Published 16th June 2014
At the beginning of the week, I was cataloguing a bust of Alexandra Princess of Wales produced as one of a pair to celebrate her engagement to Edward (the future Edward VII). The original was sculpted in white marble by Felix Miller, but this example was copied by Copeland in 1863, in simulation of the prototype in a dry bodied porcelain known as Parian. Alexandra, originally from Denmark, was considered a beauty, whose habits and fashions were closely followed (sounds familiar doesn't it), she was also the longest serving Princess of Wales, becoming queen in 1901.
There is nothing unusual about Parian 'sculptures', which were very popular during the middle decades of the 19th century following the invention of Cheverton's reducing machine – a sort of jumbo etch-a-sketch that allowed modellers, under licence, to make identical smaller copies of existing sculptures. It was also not surprising that this example was made as one of a number for the Crystal Palace Art Union. Art Unions acted as a sort of local cultural lottery wherein each member purchased a ticket that was drawn at an annual ballot giving the winners an opportunity to own costly pieces by contemporary artists.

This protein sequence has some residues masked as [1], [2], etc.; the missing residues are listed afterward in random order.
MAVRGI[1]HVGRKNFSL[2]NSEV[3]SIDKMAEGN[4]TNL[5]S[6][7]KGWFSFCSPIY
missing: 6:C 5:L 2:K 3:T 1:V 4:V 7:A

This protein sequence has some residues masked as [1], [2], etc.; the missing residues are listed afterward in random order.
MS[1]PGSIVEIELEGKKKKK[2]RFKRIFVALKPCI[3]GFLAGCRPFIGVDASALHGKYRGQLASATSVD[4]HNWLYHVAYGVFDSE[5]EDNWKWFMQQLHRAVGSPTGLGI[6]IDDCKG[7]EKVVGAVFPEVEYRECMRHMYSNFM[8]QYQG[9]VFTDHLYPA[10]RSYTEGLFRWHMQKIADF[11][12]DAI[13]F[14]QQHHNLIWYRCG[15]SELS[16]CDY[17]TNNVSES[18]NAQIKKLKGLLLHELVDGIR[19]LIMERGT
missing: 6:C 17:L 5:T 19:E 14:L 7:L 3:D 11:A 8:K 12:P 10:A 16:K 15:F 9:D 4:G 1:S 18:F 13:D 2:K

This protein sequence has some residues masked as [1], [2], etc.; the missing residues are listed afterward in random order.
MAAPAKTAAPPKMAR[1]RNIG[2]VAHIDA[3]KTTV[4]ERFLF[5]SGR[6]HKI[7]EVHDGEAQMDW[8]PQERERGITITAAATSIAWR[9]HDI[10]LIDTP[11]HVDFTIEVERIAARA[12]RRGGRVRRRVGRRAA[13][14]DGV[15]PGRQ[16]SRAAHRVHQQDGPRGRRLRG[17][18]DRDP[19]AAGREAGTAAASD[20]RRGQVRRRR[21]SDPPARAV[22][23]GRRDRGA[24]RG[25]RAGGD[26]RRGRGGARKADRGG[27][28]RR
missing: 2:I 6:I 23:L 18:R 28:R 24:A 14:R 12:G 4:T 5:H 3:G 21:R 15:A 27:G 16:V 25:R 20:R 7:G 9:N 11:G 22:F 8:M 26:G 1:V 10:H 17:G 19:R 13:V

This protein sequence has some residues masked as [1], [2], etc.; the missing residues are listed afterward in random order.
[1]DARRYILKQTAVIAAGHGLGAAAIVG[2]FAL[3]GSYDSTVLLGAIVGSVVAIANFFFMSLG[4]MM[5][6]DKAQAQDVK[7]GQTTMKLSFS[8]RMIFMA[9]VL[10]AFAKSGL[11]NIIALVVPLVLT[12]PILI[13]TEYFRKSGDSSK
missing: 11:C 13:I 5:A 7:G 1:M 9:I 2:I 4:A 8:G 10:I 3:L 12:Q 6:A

Several days later another example crossed my path, but this one was made in terracotta and although unmarked is certainly the work of Watcombe, or possibly the Torquay Terracotta Company. The red bodied clay has none of the Parian qualities of 'faux marble' and doesn't allow for crisp detailing, though it is still quite well modelled. However what seems more intriguing is that the first of the Torquay Potteries wasn't really up and running till 1869, some six years after the engagement of Princess Alexandra and further still the Torquay version of Alexandra is about 20% smaller.
So what you might say? Well it does suggest the Torquay potters have taken an 'unlicensed' mould from the Copeland Parian original. It is identically modelled and the difference in size could be accounted for by post firing clay shrinkage. There are no marks to attribute the piece and only the ghostly remains of the sculptors name and that of the Crystal Palace Art Union on the reverse, fine detail which 'might' have been 'partially' lost in the moulding or maybe the marks are intentionally vague. It also seems quite unlikely that the Crystal Palace Art Union having commissioned a Parian bust from Copeland would then request a poorer quality (no offence Torquay) Watcombe example several years later.
It does rather make it an enigmatic piece which may represent a pretentious start to a provincial concern that had some friends in high places. Or it may have been a risky strategy that a fledgling company made to aid sales and get off the ground. I really don't know. There are many far more knowledgeable than I when it comes to the Torquay potteries or the Art Unions so if you think you have the answer, I'd love hear from you.
Is Imitation the Greatest Form of Flattery? was written on Monday, 16th June 2014.